• France's news in English

Ikea 'stole secret French police reports' - claim

Matthew Warren · 29 Feb 2012, 09:36

Published: 29 Feb 2012 09:36 GMT+01:00

Facebook Twitter Google+ reddit

Swedish furniture giant IKEA has responded to accusations it illegally accessed secret police files in France as part of its security operation.

Reports in weekly newspaper Le Canard Enchaîné and investigative website Rue89 say the company used French security companies to gain access to documents held in the STIC system.

STIC (Système de traitement des infractions constatées) is a centralised records system which groups together data from police investigations, including both suspected criminals and their victims.

Accessing the documents without authorisation is an offence. 

"The allegations have come to our knowledge and we look very seriously upon it. We have started an internal investigation to find out if there is any truth to it," Ikea's Sweden-based spokesperson Ylva Magnusson told the Local.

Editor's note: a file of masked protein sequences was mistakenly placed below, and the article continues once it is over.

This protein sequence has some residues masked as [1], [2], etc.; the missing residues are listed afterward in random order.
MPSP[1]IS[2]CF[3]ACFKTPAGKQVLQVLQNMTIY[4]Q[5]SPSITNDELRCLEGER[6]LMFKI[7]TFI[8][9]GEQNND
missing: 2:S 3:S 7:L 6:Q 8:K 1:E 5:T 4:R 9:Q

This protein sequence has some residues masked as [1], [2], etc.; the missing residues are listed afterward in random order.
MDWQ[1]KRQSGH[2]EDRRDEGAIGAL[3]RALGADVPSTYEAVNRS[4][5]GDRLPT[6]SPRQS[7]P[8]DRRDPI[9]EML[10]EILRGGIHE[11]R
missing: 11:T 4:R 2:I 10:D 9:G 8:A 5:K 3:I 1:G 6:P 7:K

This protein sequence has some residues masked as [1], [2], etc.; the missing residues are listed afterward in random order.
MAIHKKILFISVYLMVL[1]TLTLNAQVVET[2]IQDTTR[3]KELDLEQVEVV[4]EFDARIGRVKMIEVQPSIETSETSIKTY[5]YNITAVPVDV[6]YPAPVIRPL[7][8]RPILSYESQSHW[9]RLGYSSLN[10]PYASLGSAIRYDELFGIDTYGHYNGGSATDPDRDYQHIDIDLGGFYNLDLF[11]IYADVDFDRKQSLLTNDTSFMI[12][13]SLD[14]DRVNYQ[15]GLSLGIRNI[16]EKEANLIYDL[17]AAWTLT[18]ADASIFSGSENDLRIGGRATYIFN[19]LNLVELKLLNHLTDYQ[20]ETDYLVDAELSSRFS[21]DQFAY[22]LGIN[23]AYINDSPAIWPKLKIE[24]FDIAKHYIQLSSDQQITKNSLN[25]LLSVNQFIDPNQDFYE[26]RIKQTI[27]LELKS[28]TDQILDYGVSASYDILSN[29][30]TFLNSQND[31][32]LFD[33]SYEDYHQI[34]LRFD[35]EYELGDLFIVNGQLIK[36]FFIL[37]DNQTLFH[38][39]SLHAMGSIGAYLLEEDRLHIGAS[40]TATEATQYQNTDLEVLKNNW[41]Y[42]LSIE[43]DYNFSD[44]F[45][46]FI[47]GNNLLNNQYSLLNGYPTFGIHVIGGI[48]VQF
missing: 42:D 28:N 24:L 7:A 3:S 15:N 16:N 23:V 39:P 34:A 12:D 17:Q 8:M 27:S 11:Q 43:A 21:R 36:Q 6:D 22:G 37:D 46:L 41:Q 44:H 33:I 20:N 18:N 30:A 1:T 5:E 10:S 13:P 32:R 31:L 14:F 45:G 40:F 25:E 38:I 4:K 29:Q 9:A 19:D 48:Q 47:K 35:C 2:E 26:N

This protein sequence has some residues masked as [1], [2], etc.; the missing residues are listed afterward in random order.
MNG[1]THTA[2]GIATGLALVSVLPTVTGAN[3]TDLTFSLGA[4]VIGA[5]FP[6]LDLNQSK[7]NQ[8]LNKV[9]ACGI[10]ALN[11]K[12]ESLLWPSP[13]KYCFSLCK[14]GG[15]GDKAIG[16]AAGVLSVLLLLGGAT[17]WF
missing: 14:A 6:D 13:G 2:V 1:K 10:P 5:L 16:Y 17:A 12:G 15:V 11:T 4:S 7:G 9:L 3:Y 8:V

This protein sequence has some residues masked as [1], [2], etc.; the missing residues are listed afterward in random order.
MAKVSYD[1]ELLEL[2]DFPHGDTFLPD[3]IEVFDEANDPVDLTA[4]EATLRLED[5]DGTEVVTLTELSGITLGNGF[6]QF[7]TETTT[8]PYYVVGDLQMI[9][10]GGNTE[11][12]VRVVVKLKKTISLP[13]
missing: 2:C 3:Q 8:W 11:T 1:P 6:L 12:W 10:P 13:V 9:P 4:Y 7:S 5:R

"We are a company based on values and honour, and we respect and believe in the importance of both our customers and our staff members."

IKEA France said on Wednesday it planned to "shed light on the situation" with its own inquiry.

In a statement, the company said it disapproved "clearly and vigorously all illegal practices that could undermine important values such as the respect for privacy."

Le Canard Enchaîné published a series of emails on Wednesday and alleged that from 2003 the head of security at IKEA's French operation regularly asked for checks on employees and clients.

Questions were asked about more than 200 people, both employees and customers.

The requests included information on criminal records, vehicle registration checks, mobile phone numbers and even potential terrorist affiliations.